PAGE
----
• Terrain/asphalt: 30%/70%. At least slight improvement from the last 2 days, when you spent 90% of time walking on paved roads. Today, there is almost no traffic on the roads you follow, but you are sometimes close to national road N-547, and cross it a few times during the day. This road is busy with traffic.
  • Next stage: Camino Primitivo/Del Norte, Stage no. 12/31. O Pedrouzo – Santiago de Compostela.
  • Previous stage: Camino Primitivo, Stage no. 10, Ferreira – Melide.

 

Elevation profile for the route


– A really nice profile awaits you today :). Endless small climbs followed by small descents. Nothing dramatic all day long, with the gradient of climb just rarely surpassing 4%, but you definitely won’t be bored on today’s stage, and the vertical meters eventually add up to over 700 meters–which isn’t a small number.

 

Advanced info about the stage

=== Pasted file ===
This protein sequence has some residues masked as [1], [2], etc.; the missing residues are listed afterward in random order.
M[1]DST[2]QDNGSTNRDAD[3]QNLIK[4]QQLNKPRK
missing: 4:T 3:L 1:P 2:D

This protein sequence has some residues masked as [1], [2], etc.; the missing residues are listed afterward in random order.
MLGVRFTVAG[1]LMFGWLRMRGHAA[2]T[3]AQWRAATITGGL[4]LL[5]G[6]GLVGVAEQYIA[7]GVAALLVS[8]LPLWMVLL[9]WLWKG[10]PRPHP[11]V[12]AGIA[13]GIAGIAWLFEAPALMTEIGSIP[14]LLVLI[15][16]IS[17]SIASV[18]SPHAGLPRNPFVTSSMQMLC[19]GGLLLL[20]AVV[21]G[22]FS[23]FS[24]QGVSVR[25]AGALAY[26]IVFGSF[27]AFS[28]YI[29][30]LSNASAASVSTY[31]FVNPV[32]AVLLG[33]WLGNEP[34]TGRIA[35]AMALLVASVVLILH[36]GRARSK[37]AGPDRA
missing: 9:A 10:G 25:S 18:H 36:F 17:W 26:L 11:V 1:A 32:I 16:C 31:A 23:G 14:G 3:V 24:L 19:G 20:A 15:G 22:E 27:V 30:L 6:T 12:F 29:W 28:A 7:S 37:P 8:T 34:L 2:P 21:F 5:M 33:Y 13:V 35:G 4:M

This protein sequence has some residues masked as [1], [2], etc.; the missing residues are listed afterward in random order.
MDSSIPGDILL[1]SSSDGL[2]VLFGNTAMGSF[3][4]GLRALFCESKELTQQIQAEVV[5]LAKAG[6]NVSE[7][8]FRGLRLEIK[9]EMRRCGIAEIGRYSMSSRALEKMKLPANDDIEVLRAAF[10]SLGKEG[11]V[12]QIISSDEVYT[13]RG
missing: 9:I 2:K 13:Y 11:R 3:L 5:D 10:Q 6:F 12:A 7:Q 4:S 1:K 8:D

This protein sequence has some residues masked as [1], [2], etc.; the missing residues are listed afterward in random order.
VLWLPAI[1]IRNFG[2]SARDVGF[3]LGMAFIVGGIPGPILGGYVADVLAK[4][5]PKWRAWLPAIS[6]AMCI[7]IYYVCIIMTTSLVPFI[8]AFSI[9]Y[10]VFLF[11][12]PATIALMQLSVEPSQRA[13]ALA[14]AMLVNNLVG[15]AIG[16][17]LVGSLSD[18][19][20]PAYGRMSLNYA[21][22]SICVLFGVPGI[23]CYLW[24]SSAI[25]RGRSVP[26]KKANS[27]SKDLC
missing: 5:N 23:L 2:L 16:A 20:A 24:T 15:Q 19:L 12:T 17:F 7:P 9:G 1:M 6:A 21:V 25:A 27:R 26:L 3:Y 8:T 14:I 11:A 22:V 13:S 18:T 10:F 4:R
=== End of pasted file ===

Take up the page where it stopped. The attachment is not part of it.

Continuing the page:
• Trail marking: Practically spotless, and considering the number of pilgrims around, you may just follow the crowds, or see where the handkerchiefs are on the side of the route :). These are some tricks that will help you also on other frequented caminos and stages: If there is tree or bush that seems like a good spot to pee or wee (let alone a safe spot to defecate), just walk close and see if there are some paper towels or toilet paper, or even something worse near to that bush or three. If there isn’t anything, you are almost certainly on a wrong way ;).
  • Natural places worth seeing: Nothing worth a special mention really, but the first 10 kilometers after the town of Arzua, km 14 of today’s walk, will take you to some nice natural spots of relatively rural Galicia. Some tree tunnels, peaceful countryside (if you happen to be alone on the way today for one minute at least, which isn’t always easy from Melide onwards), and a nice undulating countryside of semi-rural Galicia.
  • Historical and architectural places worth seeing:
    • The church of St. Marry of Melide, located exactly here, right on the Camino. A beautiful Romanesque temple located on the outskirts of the town of Melide. Definitely worth observing the architecture and the work of the sculptors. Rarely open though…